A coin is flipped eight times where each flip comes up either heads or tails. How many possible outcomes

a) are there in total?

b) contain exactly three heads?

c) contain at least three heads?

d) contain the same number of heads and tails?

  • 4
    $\begingroup$ Where are you stuck exactly? $\endgroup$ Nov 30, 2013 at 17:08
  • $\begingroup$ I want the answer $\endgroup$
    – ali
    Nov 30, 2013 at 17:13
  • 19
    $\begingroup$ I want everlasting peace on earth. $\endgroup$ Nov 30, 2013 at 17:30
  • 4
    $\begingroup$ Here's the answer, 42. $\endgroup$
    – kintoki
    Nov 30, 2013 at 17:39
  • 1
    $\begingroup$ Related. $\endgroup$
    – Julien
    Nov 30, 2013 at 21:13

3 Answers 3


First, you need to decide what counts as a possible outcome.

For example, are $HHTTTTTT$ and $TTTTTTHH$ consider different outcomes (the heads and/or tails appear in different orders, where order matters?); alternatively, since they both result in $2$ heads and $6$ tails, are they considered the same outcome (i.e., order doesn't matter).?

I will assume that the order of the results from each toss does matter, so that in the example above, we consider the two outcomes to be different.

Then, for each part of your problem, it will be helpful to answer $(a):$

(a): How many such outcomes are possible, given 8 coin tosses?

For each toss, there are two possible outcomes: heads, or tails.

Using the rule of the product, we have that after $8$ tosses, the possible outcomes/sequences is equal to $$\underbrace {2\times 2 \times \cdots \times 2}_{\large 8\; \text{tosses}} = (2)^8= \bf 256$$

(b) Now of these $256$ possible outcomes, we need to determine how many of them are sequences containing

  • exactly three heads (hence, exactly 5 tails), no fewer, no more. So there are eight coins, and we need to compute how many ways we can choose three to be heads: $$ \binom{8}{3} = \dfrac{8!}{3!\,5!} = \bf 56$$

  • at least three heads (hence, at most 5 tails): here we count sequences with exactly 3 heads, and also count sequences with more than three heads. What doesn't count are those sequences containing (zero heads, exactly one head, or exactly two heads). We could compute this as $$\binom 83 + \binom 84 + \cdots + \binom 88$$ but it would be far easier to compute its equivalent, by subtracting from 256 the number of sequences with no head, only one head, and only 2 heads: $$ 256 - \left(\binom 80 + \binom 81 + \binom 82\right)= 256 - (1 + 8 + 28)= \bf 219$$

  • the same number of heads and tails: An outcome "counts" if and only if it contains exactly 4 heads (and hence, exactly 4 tails). Here, we need only compute the number of ways to choose exactly four heads, since the the other four will necessarily then be tails. $$\bf \binom 84 = \dfrac{8!}{4!\,4!}= \bf 70$$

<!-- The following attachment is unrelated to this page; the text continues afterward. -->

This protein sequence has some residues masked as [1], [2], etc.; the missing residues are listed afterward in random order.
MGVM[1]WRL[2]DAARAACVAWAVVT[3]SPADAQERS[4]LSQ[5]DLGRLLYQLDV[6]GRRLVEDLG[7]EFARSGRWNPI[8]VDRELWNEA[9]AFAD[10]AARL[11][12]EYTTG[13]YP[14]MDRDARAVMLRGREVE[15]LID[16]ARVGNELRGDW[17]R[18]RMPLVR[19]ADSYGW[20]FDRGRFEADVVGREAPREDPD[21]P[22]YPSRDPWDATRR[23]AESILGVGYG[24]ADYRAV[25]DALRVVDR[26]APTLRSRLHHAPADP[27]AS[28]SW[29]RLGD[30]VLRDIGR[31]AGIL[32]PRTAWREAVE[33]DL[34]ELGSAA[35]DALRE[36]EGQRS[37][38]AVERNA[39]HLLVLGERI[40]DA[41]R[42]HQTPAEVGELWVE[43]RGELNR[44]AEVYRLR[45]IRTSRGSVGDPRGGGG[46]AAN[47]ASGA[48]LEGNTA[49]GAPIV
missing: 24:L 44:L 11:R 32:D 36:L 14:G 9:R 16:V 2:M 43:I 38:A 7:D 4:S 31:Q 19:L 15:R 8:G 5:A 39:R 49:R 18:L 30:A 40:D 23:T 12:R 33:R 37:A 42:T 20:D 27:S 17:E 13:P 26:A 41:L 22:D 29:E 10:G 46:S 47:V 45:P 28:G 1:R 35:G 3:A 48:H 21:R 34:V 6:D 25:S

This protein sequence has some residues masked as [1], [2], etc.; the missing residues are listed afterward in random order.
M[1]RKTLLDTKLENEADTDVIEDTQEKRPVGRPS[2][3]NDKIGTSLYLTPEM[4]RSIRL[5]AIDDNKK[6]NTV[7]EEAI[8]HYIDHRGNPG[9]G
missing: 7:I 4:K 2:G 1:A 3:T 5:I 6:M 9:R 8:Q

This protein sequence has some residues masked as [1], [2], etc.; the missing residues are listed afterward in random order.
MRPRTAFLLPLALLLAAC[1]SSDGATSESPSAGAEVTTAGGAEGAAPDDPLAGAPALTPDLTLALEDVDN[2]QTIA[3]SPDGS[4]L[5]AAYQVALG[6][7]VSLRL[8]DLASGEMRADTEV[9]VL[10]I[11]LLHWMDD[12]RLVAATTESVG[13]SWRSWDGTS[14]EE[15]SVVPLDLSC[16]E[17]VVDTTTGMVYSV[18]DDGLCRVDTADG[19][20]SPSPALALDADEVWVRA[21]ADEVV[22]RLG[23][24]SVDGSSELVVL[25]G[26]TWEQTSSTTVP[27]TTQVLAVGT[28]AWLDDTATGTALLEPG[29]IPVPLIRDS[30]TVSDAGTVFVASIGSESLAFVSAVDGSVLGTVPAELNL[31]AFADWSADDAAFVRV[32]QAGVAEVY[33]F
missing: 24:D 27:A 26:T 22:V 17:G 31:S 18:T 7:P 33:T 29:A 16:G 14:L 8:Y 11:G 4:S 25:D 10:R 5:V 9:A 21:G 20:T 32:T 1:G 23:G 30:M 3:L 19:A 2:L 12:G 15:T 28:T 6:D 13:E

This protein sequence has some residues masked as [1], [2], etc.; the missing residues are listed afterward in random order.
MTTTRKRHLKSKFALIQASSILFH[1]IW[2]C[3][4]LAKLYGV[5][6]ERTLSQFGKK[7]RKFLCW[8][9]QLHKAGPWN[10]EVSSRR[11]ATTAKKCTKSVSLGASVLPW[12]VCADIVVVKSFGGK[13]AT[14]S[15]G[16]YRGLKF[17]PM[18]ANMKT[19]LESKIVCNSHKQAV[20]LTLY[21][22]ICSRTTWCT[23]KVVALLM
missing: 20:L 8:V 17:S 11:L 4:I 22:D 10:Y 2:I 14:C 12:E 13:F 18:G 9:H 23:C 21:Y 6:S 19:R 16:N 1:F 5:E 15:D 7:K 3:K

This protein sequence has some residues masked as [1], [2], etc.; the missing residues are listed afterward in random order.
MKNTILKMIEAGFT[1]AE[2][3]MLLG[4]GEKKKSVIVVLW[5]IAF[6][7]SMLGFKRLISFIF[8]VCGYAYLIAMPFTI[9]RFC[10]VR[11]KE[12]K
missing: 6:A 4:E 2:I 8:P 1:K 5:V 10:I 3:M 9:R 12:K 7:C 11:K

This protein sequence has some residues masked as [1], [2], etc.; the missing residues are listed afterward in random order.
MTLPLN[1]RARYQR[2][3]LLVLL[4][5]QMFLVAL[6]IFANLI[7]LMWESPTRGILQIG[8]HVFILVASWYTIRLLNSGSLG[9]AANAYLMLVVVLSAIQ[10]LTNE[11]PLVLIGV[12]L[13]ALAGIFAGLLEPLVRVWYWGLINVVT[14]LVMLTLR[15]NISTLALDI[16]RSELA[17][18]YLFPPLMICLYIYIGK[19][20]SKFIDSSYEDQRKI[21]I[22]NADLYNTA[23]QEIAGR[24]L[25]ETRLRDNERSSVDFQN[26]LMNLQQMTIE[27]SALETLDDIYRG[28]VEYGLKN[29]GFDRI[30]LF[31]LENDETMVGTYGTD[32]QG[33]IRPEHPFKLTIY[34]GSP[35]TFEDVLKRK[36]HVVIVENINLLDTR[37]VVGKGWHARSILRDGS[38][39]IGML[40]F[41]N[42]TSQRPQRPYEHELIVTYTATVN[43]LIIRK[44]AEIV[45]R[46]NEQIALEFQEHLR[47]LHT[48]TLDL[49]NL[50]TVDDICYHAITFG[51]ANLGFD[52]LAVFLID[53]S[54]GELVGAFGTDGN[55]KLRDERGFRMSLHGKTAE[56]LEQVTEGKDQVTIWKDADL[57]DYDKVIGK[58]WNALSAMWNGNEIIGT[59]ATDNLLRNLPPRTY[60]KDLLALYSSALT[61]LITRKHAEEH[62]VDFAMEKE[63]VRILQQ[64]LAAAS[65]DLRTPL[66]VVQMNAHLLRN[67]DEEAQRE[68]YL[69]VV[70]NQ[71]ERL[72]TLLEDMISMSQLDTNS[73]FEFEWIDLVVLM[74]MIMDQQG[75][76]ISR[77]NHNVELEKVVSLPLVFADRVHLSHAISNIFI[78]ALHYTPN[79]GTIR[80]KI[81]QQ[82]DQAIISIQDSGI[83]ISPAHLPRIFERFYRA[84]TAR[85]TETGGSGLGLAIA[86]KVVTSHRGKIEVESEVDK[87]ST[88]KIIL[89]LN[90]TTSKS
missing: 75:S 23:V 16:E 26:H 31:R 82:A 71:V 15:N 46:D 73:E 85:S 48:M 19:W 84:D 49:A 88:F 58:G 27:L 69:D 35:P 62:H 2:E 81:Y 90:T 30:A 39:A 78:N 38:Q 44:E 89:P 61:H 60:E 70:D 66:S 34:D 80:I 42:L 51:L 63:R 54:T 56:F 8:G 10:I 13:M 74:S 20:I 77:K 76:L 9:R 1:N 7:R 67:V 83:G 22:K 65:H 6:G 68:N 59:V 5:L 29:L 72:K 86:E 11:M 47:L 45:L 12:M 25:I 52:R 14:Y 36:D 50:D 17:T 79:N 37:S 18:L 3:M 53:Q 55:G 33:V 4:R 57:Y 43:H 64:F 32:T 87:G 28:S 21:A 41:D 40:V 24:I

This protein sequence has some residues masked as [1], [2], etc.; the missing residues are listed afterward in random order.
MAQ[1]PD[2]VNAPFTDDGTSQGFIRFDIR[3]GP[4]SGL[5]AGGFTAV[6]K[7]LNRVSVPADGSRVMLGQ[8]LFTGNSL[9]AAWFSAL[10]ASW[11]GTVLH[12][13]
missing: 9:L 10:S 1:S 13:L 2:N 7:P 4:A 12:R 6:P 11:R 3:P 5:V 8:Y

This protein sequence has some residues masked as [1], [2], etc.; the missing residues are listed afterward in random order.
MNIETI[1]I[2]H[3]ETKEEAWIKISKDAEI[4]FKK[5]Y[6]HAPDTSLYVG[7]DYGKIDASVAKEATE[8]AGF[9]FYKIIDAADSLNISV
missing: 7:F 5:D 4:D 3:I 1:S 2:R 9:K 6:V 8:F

• 1
    $\begingroup$ Things are not so obvious. Suppose you come to the table and observe the outcome after the coins are thrown. The only thing you can observe is the number of heads. And three heads is a distinct configuration different from two or four heads. So in this case, there is only one outcome with three heads. Either it happened or it didn't. Of course, this says nothing about probability, the binomial distribution, or any of the other answers from the "in the box" thinkers here. $\endgroup$ Sep 24, 2018 at 23:59
  • $\begingroup$ Hey, novice here. I'm confused by this answer after staring at it. It seems like you said you assume the order does matter, which is fine, but then you went on to use the formula for combinations without repetition, which is supposed to be for choosing things in an unordered way, right? For (b), when you write out 8!/(3!*5!), having just reviewed the derivation for the "n choose k" formula, it looks like the 3! in the denominator is dropping the double-countings of equal-valued outcomes, a step done because "n choose k" is supposed to be for unordered results. What am I misunderstanding? $\endgroup$ Nov 8, 2020 at 12:45

Relate this to binary numbers. A coin outcome is 0 or 1. So you have base 2 (binary) numbers 00000000 to 11111111. An 8-bit number can express $2^{8}=256$ possible states. In the same way, an 8 digit base-10 number can express 0 - 99999999, which is 100000000 = $10^{8}$ numbers.

There's only one way to get 0 heads, which is ${8}\choose{0}$. There are 8 ways to get 1 head: 10000000 01000000 00100000 00010000 00001000 00000100 00000010 00000001 . In other words, you have 8 coins and you have to choose one of them to show a head: that's ${8}\choose{1}$. If you want 2 heads, then it's ${8}\choose{2}$, etc. To get 3 or more heads you can add ${8}\choose{3}$ + ${8}\choose{4}$ + $\cdots$ + ${8}\choose{8}$.


Think about in combinations.

If you experiment with 1, 2, 3, and 4 coins, you find that there are always $2^n$ possibilities, where n is the number of coins. Now consider Pascal's triangle. The sum of the numbers is exactly what we want. So just use combinations, i.e. just 3 heads is 8C3, the number of possibilities is $2^8$, at least 3 heads is just 2^8-8C1-8C2. You should be able to do the rest.

If you want to know why the combinations actually work, think about it like this. You are counting the combinations with 3 heads. It's like arranging these where T is tail and H is head:


This is just 8 total objects, and 3 to put into the "spots". I mean, it's like putting 3 H's into 8 slots, the T's.


Not the answer you're looking for? Browse other questions tagged or ask your own question.